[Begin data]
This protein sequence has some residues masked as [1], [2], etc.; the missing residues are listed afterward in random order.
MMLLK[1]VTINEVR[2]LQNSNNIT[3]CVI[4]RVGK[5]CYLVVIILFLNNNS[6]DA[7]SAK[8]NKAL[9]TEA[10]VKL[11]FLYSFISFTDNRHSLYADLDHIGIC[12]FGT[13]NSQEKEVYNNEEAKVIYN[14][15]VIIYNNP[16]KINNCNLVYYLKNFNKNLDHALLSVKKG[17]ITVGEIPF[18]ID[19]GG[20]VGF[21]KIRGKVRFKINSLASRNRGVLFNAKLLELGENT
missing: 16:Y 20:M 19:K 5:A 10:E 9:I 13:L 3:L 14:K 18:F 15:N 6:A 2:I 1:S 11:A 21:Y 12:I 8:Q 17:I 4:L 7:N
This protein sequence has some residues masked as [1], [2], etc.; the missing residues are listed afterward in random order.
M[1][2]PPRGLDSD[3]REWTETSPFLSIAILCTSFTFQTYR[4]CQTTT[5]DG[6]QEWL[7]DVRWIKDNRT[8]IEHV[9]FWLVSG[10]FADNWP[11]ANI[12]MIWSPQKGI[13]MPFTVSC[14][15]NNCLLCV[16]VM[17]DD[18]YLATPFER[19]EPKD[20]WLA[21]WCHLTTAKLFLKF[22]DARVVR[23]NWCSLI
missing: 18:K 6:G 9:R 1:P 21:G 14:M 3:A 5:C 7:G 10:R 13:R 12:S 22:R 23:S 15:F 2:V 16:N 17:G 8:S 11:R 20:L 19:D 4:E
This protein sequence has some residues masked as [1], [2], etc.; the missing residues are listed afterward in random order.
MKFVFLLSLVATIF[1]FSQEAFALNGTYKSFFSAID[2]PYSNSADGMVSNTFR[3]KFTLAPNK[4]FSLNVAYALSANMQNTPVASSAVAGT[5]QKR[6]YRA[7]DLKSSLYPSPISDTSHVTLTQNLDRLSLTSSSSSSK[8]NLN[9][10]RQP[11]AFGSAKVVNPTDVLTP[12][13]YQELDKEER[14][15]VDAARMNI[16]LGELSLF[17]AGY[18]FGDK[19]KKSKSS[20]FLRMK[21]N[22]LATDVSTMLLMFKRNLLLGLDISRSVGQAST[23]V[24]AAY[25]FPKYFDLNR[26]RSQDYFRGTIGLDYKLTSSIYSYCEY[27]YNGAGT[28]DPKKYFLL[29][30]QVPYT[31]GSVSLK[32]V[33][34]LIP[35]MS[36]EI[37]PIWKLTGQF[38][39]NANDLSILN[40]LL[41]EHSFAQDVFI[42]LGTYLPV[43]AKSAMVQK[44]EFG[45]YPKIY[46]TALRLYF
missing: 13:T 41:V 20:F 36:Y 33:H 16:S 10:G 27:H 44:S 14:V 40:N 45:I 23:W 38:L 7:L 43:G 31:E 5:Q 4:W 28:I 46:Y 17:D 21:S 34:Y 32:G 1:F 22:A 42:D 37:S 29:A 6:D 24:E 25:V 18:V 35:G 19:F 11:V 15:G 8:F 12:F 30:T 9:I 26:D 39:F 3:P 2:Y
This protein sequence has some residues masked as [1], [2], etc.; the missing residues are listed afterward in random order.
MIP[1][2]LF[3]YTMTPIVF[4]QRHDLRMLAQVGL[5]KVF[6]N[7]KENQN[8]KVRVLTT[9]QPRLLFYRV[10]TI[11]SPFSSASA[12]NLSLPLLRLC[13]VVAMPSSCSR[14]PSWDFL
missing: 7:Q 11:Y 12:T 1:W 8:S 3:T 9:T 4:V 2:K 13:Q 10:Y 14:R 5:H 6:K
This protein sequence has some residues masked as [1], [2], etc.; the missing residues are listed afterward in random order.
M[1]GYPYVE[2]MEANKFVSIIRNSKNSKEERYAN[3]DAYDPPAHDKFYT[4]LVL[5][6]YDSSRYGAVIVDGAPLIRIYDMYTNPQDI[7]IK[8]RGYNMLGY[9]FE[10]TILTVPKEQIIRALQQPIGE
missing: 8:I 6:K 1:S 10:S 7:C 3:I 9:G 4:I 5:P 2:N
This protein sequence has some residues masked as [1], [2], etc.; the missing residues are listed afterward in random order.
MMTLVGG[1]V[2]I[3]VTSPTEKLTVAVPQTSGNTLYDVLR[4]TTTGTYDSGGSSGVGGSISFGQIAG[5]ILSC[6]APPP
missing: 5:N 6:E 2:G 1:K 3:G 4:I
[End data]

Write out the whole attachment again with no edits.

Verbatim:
This protein sequence has some residues masked as [1], [2], etc.; the missing residues are listed afterward in random order.
MMLLK[1]VTINEVR[2]LQNSNNIT[3]CVI[4]RVGK[5]CYLVVIILFLNNNS[6]DA[7]SAK[8]NKAL[9]TEA[10]VKL[11]FLYSFISFTDNRHSLYADLDHIGIC[12]FGT[13]NSQEKEVYNNEEAKVIYN[14][15]VIIYNNP[16]KINNCNLVYYLKNFNKNLDHALLSVKKG[17]ITVGEIPF[18]ID[19]GG[20]VGF[21]KIRGKVRFKINSLASRNRGVLFNAKLLELGENT
missing: 16:Y 20:M 19:K 5:A 10:E 9:I 13:L 3:L 14:K 18:F 15:N 6:A 2:I 1:S 11:A 21:Y 12:I 8:Q 17:I 4:L 7:N
This protein sequence has some residues masked as [1], [2], etc.; the missing residues are listed afterward in random order.
M[1][2]PPRGLDSD[3]REWTETSPFLSIAILCTSFTFQTYR[4]CQTTT[5]DG[6]QEWL[7]DVRWIKDNRT[8]IEHV[9]FWLVSG[10]FADNWP[11]ANI[12]MIWSPQKGI[13]MPFTVSC[14][15]NNCLLCV[16]VM[17]DD[18]YLATPFER[19]EPKD[20]WLA[21]WCHLTTAKLFLKF[22]DARVVR[23]NWCSLI
missing: 18:K 6:G 9:R 1:P 21:G 14:M 3:A 5:C 7:G 10:R 13:R 12:S 22:R 23:S 15:F 2:V 16:N 17:G 8:S 11:R 20:L 19:D 4:E
This protein sequence has some residues masked as [1], [2], etc.; the missing residues are listed afterward in random order.
MKFVFLLSLVATIF[1]FSQEAFALNGTYKSFFSAID[2]PYSNSADGMVSNTFR[3]KFTLAPNK[4]FSLNVAYALSANMQNTPVASSAVAGT[5]QKR[6]YRA[7]DLKSSLYPSPISDTSHVTLTQNLDRLSLTSSSSSSK[8]NLN[9][10]RQP[11]AFGSAKVVNPTDVLTP[12][13]YQELDKEER[14][15]VDAARMNI[16]LGELSLF[17]AGY[18]FGDK[19]KKSKSS[20]FLRMK[21]N[22]LATDVSTMLLMFKRNLLLGLDISRSVGQAST[23]V[24]AAY[25]FPKYFDLNR[26]RSQDYFRGTIGLDYKLTSSIYSYCEY[27]YNGAGT[28]DPKKYFLL[29][30]QVPYT[31]GSVSLK[32]V[33][34]LIP[35]MS[36]EI[37]PIWKLTGQF[38][39]NANDLSILN[40]LL[41]EHSFAQDVFI[42]LGTYLPV[43]AKSAMVQK[44]EFG[45]YPKIY[46]TALRLYF
missing: 13:T 41:V 20:F 36:Y 33:H 16:S 10:G 27:H 44:S 14:V 40:N 45:I 23:W 38:L 7:L 43:G 31:E 5:Q 4:W 28:I 46:Y 17:D 21:S 34:Y 32:G 1:F 22:A 42:D 37:S 29:A 6:D 24:E 25:V 18:V 35:G 19:F 11:V 15:G 8:F 12:F 30:T 9:I 26:D 39:F 3:P 2:Y
This protein sequence has some residues masked as [1], [2], etc.; the missing residues are listed afterward in random order.
MIP[1][2]LF[3]YTMTPIVF[4]QRHDLRMLAQVGL[5]KVF[6]N[7]KENQN[8]KVRVLTT[9]QPRLLFYRV[10]TI[11]SPFSSASA[12]NLSLPLLRLC[13]VVAMPSSCSR[14]PSWDFL
missing: 7:Q 11:Y 12:T 1:W 8:S 3:T 9:T 4:V 2:K 13:Q 10:Y 14:R 5:H 6:K
This protein sequence has some residues masked as [1], [2], etc.; the missing residues are listed afterward in random order.
M[1]GYPYVE[2]MEANKFVSIIRNSKNSKEERYAN[3]DAYDPPAHDKFYT[4]LVL[5][6]YDSSRYGAVIVDGAPLIRIYDMYTNPQDI[7]IK[8]RGYNMLGY[9]FE[10]TILTVPKEQIIRALQQPIGE
missing: 8:I 6:K 1:S 10:S 7:C 3:I 9:G 4:I 5:P 2:N
This protein sequence has some residues masked as [1], [2], etc.; the missing residues are listed afterward in random order.
MMTLVGG[1]V[2]I[3]VTSPTEKLTVAVPQTSGNTLYDVLR[4]TTTGTYDSGGSSGVGGSISFGQIAG[5]ILSC[6]APPP
missing: 5:N 6:E 2:G 1:K 3:G 4:I